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A Fermilab scientist works on the laser beams at the heart of the Holometer experiment. The Holometer uses twin laser interferometers to look for evidence of quantum jitters. (Credit: Reidar Hahn / Fermilab)

Is our universe a two-dimensional hologram? It sounds like science fiction straight from “The Matrix,” but scientists are checking out the hypothesis for real. So far, the answer is no.

The experiments are being conducted at Fermilab in Illinois, using a gnarly-looking device known as the Holometer. The apparatus is designed to measure the smoothness of spacetime at lengths down to a billionth of a billionth of a meter. Put another way, that’s a thousand times smaller than the size of a proton.

The standard view is that the fabric of reality is continuous – but some theories propose that spacetime is pixelated, like a digital image. If that’s the case, there’s a built-in limit to the “resolution” of reality.

The Holometer uses a pair of high-power laser interferometers to look for tiny discontinuities in movements that last only a millionth of a second. Such discontinuities would provide evidence of holographic noise, or quantum jitters, in spacetime.

A photo taken with a wide-angle lense from above shows the heart of the Holometer as a Fermilab researcher works on the apparatus. (Credit: Reidar Hahn / Fermilab)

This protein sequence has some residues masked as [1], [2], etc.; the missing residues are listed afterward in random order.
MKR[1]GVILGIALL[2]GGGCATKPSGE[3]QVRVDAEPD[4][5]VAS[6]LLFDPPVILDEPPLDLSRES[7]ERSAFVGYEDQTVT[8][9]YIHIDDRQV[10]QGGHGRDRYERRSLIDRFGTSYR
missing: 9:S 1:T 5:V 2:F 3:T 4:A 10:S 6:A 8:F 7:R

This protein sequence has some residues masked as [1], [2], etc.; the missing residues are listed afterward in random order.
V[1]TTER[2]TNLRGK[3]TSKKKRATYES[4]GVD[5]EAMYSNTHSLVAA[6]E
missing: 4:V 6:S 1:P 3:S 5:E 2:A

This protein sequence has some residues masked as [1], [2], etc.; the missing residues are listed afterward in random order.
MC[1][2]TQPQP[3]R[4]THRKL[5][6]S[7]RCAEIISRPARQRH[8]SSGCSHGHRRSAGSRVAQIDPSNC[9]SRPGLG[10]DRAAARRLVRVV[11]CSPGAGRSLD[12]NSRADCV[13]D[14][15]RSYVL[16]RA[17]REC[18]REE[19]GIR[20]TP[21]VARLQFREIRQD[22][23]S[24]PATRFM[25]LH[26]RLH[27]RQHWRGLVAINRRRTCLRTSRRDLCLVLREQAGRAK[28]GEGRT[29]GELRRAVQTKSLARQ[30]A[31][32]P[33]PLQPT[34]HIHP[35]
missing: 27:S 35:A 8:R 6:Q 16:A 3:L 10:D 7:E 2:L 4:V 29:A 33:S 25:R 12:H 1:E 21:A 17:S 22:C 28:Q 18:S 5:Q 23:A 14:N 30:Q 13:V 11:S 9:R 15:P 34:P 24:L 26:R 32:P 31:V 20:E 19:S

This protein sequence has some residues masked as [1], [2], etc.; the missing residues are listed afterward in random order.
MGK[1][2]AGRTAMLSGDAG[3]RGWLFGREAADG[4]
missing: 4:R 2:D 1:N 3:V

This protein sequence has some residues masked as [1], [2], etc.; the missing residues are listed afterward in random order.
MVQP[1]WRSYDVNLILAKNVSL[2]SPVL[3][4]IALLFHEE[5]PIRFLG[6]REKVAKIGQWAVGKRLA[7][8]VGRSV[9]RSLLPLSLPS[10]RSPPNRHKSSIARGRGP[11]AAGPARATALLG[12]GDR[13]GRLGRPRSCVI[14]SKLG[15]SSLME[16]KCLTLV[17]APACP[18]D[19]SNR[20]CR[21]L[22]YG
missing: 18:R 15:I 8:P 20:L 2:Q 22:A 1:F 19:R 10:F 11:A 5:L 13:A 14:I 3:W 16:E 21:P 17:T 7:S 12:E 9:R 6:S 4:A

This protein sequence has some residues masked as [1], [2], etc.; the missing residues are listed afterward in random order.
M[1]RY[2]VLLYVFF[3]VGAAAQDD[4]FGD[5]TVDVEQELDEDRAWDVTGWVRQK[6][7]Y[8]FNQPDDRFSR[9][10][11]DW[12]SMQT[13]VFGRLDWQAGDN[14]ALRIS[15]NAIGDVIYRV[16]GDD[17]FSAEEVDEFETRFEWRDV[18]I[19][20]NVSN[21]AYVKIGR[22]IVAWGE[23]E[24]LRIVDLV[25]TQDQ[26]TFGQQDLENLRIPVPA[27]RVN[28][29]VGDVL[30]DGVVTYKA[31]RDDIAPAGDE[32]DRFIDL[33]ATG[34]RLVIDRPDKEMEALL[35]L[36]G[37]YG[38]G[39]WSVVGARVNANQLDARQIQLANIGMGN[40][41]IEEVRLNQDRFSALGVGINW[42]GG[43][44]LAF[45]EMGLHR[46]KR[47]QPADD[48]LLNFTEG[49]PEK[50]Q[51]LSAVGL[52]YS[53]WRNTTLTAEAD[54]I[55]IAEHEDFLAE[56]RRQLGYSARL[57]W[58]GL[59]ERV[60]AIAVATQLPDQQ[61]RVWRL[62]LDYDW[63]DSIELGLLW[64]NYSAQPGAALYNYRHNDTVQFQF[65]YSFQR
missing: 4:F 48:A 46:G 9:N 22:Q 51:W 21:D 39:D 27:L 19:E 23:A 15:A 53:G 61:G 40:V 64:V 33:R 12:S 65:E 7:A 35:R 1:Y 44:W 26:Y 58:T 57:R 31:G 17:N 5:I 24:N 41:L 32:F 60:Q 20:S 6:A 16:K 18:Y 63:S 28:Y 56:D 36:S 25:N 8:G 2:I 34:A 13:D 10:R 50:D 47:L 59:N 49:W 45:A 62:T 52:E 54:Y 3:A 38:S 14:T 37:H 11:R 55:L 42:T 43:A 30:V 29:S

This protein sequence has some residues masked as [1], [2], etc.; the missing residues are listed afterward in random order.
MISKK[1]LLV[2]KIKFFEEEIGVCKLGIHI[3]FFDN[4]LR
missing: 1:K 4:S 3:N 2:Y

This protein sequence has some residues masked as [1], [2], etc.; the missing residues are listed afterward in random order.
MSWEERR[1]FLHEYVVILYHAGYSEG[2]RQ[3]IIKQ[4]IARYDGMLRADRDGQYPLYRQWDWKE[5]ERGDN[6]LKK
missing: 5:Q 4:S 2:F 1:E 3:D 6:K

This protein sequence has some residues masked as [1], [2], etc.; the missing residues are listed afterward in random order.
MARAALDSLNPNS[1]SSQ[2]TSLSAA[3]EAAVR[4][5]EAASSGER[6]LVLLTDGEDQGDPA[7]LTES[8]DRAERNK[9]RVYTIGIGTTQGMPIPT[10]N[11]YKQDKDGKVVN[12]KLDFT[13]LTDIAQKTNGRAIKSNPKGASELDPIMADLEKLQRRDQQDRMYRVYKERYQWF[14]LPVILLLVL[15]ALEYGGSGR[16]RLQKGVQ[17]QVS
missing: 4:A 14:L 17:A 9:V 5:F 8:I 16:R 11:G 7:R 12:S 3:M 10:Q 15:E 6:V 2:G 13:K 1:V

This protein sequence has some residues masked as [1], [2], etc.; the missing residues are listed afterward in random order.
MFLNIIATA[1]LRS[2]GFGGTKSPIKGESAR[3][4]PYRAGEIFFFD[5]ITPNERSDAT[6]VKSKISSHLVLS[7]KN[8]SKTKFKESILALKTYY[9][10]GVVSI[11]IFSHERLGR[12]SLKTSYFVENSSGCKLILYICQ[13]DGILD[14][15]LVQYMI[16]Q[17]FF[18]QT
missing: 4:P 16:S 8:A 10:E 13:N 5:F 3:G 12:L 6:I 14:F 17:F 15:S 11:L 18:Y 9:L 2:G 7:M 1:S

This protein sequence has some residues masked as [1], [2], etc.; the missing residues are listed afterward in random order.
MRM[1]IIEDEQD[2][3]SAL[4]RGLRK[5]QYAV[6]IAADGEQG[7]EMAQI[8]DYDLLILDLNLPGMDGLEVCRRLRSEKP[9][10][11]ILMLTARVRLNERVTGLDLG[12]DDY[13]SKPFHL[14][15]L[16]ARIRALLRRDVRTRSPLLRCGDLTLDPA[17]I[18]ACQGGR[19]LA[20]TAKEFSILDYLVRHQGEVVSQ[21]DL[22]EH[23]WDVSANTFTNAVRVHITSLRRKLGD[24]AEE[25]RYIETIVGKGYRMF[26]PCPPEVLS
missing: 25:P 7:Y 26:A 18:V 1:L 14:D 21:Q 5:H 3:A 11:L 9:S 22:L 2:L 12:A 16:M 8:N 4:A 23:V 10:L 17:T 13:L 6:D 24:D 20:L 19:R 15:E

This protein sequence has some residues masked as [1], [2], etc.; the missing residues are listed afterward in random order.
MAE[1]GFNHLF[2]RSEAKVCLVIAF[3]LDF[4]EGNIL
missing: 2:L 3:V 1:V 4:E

This week, a research team reported finding no discontinuities. But Craig Hogan, a professor at the University of Chicago who heads Fermilab’s Center for Particle Astrophysics, said that doesn’t yet rule out the holographic hypothesis.

“This is just the beginning of the story,” he said in a Fermilab report on the experiment. “We’ve developed a new way of studying space and time that we didn’t have before. We weren’t even sure we could attain the sensitivity we did.”

Some physicists were skeptical that the Holometer could have found anything:

The fact that the instrument observed the smoothness of spacetime on small scales at least demonstrated that it could tune out the thousand shocks that such instruments are heir to – for example, the rumble of road traffic and seismic perturbations.

Fermilab’s Aaron Chou, project manager or the experiment, said the apparatus uses design elements from the Laser Interferometer Gravitational Wave Observatories, but on a smaller scale. “No one has ever applied this technology in this way before,” he said. “A small team, mostly students, built an instrument nearly as sensitive as LIGO’s to look for something completely different.”

Hogan said the Holometer will check out other hypotheses – relating to the holographic universe as well as gravitational waves. The device will also lay the groundwork for more instruments of its type. “It’s new technology, and the Holometer is just the first example of a new way of studying exotic correlations,” Hogan said. “It is just the first glimpse through a newly invented microscope.”

In addition to Chou and Hogan, the authors of “Search for Space-Time Correlations from the Planck Scale With the Fermilab Holometer” include Richard Gustafson, Brittany Kamai, Ohkyung Kwon, Robert Lanza, Lee McCuller, Stephan Meyer, Jonathan Richardson, Chris Stoughton, Raymond Tomlin, Samuel Waldman and Rainer Weiss.

Hat tip to Gizmodo’s Jennifer Ouellette.

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